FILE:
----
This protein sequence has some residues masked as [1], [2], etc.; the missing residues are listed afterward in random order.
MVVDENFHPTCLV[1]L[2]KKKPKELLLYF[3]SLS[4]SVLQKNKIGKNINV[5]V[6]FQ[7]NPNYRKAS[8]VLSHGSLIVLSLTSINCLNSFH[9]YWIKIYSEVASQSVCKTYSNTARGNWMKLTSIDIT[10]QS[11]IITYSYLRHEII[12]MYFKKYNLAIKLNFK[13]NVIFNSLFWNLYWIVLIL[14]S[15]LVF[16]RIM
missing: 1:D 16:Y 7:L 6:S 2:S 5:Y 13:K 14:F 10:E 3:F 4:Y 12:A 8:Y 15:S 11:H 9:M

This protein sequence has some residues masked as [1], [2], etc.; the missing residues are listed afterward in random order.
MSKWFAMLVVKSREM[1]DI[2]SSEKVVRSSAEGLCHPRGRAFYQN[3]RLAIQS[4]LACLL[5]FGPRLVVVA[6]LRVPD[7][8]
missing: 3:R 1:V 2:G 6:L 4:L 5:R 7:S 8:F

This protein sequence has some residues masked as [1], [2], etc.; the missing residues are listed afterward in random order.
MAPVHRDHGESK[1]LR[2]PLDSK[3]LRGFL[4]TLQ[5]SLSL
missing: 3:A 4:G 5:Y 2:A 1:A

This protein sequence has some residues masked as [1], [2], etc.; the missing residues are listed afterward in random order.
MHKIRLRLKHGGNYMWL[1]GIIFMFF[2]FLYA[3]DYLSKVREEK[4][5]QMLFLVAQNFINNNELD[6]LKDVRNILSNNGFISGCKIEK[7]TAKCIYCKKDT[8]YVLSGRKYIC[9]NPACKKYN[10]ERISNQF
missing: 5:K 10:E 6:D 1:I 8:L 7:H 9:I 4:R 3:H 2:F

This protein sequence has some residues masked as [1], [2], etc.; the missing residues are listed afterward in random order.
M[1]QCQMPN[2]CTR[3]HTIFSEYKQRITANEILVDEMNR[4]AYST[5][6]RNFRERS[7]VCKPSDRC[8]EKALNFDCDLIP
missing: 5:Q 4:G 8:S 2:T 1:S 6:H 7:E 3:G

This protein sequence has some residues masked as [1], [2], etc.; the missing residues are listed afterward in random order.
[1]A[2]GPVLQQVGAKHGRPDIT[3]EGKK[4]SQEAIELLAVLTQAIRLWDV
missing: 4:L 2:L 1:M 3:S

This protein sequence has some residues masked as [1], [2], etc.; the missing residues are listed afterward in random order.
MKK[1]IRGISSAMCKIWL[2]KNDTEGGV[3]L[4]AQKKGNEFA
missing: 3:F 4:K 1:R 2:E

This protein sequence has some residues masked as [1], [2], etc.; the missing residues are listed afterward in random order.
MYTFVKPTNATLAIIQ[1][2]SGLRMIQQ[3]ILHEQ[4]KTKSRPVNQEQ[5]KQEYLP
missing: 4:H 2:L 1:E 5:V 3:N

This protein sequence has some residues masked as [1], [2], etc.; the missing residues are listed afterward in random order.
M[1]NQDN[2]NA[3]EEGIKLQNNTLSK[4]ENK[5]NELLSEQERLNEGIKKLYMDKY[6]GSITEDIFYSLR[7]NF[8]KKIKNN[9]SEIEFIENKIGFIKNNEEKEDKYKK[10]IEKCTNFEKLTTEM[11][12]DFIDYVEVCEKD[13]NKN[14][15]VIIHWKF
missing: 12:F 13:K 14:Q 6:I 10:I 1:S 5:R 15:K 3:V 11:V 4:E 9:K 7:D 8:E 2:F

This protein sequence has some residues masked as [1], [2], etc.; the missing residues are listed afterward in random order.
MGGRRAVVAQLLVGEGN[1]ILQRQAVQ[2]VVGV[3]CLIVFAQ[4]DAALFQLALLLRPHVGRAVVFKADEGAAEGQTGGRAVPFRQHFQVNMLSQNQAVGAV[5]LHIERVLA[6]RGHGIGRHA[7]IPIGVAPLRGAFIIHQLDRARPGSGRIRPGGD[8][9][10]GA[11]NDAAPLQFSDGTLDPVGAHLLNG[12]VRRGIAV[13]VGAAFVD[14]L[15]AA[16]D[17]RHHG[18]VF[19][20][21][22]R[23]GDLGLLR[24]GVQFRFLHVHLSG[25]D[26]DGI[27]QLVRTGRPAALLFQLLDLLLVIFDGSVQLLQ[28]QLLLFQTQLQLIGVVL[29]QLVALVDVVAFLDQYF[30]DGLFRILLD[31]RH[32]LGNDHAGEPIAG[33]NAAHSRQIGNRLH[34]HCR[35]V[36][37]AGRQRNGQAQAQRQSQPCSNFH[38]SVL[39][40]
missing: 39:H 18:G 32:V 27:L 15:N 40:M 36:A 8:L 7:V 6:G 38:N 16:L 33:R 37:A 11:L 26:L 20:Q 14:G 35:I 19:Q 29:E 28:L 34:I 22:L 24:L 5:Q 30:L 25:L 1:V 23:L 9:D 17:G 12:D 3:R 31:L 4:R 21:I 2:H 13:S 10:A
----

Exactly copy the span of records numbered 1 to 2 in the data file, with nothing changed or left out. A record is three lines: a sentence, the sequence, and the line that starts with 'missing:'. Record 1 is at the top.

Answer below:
This protein sequence has some residues masked as [1], [2], etc.; the missing residues are listed afterward in random order.
MVVDENFHPTCLV[1]L[2]KKKPKELLLYF[3]SLS[4]SVLQKNKIGKNINV[5]V[6]FQ[7]NPNYRKAS[8]VLSHGSLIVLSLTSINCLNSFH[9]YWIKIYSEVASQSVCKTYSNTARGNWMKLTSIDIT[10]QS[11]IITYSYLRHEII[12]MYFKKYNLAIKLNFK[13]NVIFNSLFWNLYWIVLIL[14]S[15]LVF[16]RIM
missing: 1:D 16:Y 7:L 6:S 2:S 5:Y 13:K 14:F 10:E 3:F 4:Y 12:A 8:Y 15:S 11:H 9:M

This protein sequence has some residues masked as [1], [2], etc.; the missing residues are listed afterward in random order.
MSKWFAMLVVKSREM[1]DI[2]SSEKVVRSSAEGLCHPRGRAFYQN[3]RLAIQS[4]LACLL[5]FGPRLVVVA[6]LRVPD[7][8]
missing: 3:R 1:V 2:G 6:L 4:L 5:R 7:S 8:F